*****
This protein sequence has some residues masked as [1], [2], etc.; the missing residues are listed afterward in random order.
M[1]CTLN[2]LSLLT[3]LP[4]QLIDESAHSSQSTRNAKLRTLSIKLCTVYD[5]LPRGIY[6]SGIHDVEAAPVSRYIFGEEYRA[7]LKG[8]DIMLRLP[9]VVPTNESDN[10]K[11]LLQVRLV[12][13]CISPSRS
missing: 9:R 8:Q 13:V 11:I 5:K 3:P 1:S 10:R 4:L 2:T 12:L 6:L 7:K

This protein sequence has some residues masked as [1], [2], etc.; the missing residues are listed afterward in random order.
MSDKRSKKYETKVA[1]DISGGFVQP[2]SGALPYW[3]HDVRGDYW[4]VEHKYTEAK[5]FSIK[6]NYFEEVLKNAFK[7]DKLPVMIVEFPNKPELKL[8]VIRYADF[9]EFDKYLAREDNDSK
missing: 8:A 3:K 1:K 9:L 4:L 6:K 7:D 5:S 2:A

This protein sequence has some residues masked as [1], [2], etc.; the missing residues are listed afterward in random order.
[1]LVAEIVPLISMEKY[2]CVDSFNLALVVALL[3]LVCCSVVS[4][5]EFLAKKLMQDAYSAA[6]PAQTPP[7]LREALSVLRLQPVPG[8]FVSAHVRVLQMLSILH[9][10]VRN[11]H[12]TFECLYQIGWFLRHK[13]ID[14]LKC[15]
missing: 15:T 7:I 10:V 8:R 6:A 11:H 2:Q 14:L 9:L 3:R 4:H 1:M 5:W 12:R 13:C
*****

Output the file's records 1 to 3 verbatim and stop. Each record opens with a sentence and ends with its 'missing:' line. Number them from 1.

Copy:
This protein sequence has some residues masked as [1], [2], etc.; the missing residues are listed afterward in random order.
M[1]CTLN[2]LSLLT[3]LP[4]QLIDESAHSSQSTRNAKLRTLSIKLCTVYD[5]LPRGIY[6]SGIHDVEAAPVSRYIFGEEYRA[7]LKG[8]DIMLRLP[9]VVPTNESDN[10]K[11]LLQVRLV[12][13]CISPSRS
missing: 9:R 8:Q 13:V 11:I 5:K 3:P 1:S 10:R 4:L 2:T 12:L 6:L 7:K

This protein sequence has some residues masked as [1], [2], etc.; the missing residues are listed afterward in random order.
MSDKRSKKYETKVA[1]DISGGFVQP[2]SGALPYW[3]HDVRGDYW[4]VEHKYTEAK[5]FSIK[6]NYFEEVLKNAFK[7]DKLPVMIVEFPNKPELKL[8]VIRYADF[9]EFDKYLAREDNDSK
missing: 8:A 3:K 1:K 9:L 4:L 6:K 7:D 5:S 2:A

This protein sequence has some residues masked as [1], [2], etc.; the missing residues are listed afterward in random order.
[1]LVAEIVPLISMEKY[2]CVDSFNLALVVALL[3]LVCCSVVS[4][5]EFLAKKLMQDAYSAA[6]PAQTPP[7]LREALSVLRLQPVPG[8]FVSAHVRVLQMLSILH[9][10]VRN[11]H[12]TFECLYQIGWFLRHK[13]ID[14]LKC[15]
missing: 15:T 7:I 10:V 8:R 6:A 11:H 2:Q 14:L 9:L 3:R 4:H 1:M 5:W 12:R 13:C